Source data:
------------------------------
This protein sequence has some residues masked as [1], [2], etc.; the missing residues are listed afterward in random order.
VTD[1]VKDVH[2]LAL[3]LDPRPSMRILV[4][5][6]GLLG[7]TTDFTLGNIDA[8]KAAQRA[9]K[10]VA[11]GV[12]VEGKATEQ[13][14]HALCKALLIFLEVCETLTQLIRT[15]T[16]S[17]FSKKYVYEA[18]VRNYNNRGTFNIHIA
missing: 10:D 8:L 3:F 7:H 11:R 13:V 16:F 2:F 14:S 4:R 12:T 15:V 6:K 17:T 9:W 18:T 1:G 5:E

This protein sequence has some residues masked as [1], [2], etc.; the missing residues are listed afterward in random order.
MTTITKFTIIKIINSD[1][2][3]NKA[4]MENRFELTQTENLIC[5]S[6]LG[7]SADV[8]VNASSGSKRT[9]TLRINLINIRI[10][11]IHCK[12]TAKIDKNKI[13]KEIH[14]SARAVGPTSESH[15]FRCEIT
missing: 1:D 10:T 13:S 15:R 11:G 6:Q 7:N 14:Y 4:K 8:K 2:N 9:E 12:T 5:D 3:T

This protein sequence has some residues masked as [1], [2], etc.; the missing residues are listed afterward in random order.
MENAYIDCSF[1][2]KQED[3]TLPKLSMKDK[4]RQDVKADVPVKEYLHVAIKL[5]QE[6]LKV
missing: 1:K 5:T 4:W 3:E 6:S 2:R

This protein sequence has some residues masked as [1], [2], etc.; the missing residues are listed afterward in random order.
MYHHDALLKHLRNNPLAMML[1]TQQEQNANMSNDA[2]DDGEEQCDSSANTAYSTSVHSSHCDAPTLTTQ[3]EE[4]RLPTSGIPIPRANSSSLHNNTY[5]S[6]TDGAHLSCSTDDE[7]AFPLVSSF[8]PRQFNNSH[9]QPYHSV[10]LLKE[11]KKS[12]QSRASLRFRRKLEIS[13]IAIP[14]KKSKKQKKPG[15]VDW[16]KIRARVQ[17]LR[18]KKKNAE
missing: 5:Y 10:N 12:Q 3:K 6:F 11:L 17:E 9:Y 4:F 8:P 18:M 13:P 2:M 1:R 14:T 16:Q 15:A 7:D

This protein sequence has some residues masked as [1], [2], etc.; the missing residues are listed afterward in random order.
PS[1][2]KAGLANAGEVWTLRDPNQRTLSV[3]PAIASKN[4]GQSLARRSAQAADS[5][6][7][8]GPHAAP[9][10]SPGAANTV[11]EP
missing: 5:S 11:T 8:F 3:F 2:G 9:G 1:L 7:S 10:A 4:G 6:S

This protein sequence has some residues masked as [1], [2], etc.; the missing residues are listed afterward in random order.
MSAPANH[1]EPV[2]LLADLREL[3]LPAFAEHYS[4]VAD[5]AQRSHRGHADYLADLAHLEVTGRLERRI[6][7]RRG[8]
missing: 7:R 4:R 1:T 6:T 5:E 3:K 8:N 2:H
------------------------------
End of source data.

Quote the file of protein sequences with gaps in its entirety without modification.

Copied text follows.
This protein sequence has some residues masked as [1], [2], etc.; the missing residues are listed afterward in random order.
VTD[1]VKDVH[2]LAL[3]LDPRPSMRILV[4][5][6]GLLG[7]TTDFTLGNIDA[8]KAAQRA[9]K[10]VA[11]GV[12]VEGKATEQ[13][14]HALCKALLIFLEVCETLTQLIRT[15]T[16]S[17]FSKKYVYEA[18]VRNYNNRGTFNIHIA
missing: 10:D 8:L 3:F 7:H 11:R 13:V 16:F 2:F 14:S 4:R 12:T 15:V 6:K 17:T 9:W 18:T 1:G 5:E

This protein sequence has some residues masked as [1], [2], etc.; the missing residues are listed afterward in random order.
MTTITKFTIIKIINSD[1][2][3]NKA[4]MENRFELTQTENLIC[5]S[6]LG[7]SADV[8]VNASSGSKRT[9]TLRINLINIRI[10][11]IHCK[12]TAKIDKNKI[13]KEIH[14]SARAVGPTSESH[15]FRCEIT
missing: 1:D 10:T 13:S 15:R 11:G 6:Q 7:N 14:Y 4:K 8:K 2:N 9:E 12:T 5:D 3:T

This protein sequence has some residues masked as [1], [2], etc.; the missing residues are listed afterward in random order.
MENAYIDCSF[1][2]KQED[3]TLPKLSMKDK[4]RQDVKADVPVKEYLHVAIKL[5]QE[6]LKV
missing: 1:K 5:T 4:W 3:E 6:S 2:R

This protein sequence has some residues masked as [1], [2], etc.; the missing residues are listed afterward in random order.
MYHHDALLKHLRNNPLAMML[1]TQQEQNANMSNDA[2]DDGEEQCDSSANTAYSTSVHSSHCDAPTLTTQ[3]EE[4]RLPTSGIPIPRANSSSLHNNTY[5]S[6]TDGAHLSCSTDDE[7]AFPLVSSF[8]PRQFNNSH[9]QPYHSV[10]LLKE[11]KKS[12]QSRASLRFRRKLEIS[13]IAIP[14]KKSKKQKKPG[15]VDW[16]KIRARVQ[17]LR[18]KKKNAE
missing: 5:Y 10:N 12:Q 3:K 6:F 11:L 17:E 9:Y 4:F 8:P 18:M 13:P 2:M 1:R 14:T 16:Q 15:A 7:D

This protein sequence has some residues masked as [1], [2], etc.; the missing residues are listed afterward in random order.
PS[1][2]KAGLANAGEVWTLRDPNQRTLSV[3]PAIASKN[4]GQSLARRSAQAADS[5][6][7][8]GPHAAP[9][10]SPGAANTV[11]EP
missing: 5:S 11:T 8:F 3:F 2:G 9:G 1:L 7:S 10:A 4:G 6:S

This protein sequence has some residues masked as [1], [2], etc.; the missing residues are listed afterward in random order.
MSAPANH[1]EPV[2]LLADLREL[3]LPAFAEHYS[4]VAD[5]AQRSHRGHADYLADLAHLEVTGRLERRI[6][7]RRG[8]
missing: 7:R 4:R 1:T 6:T 5:E 3:K 8:N 2:H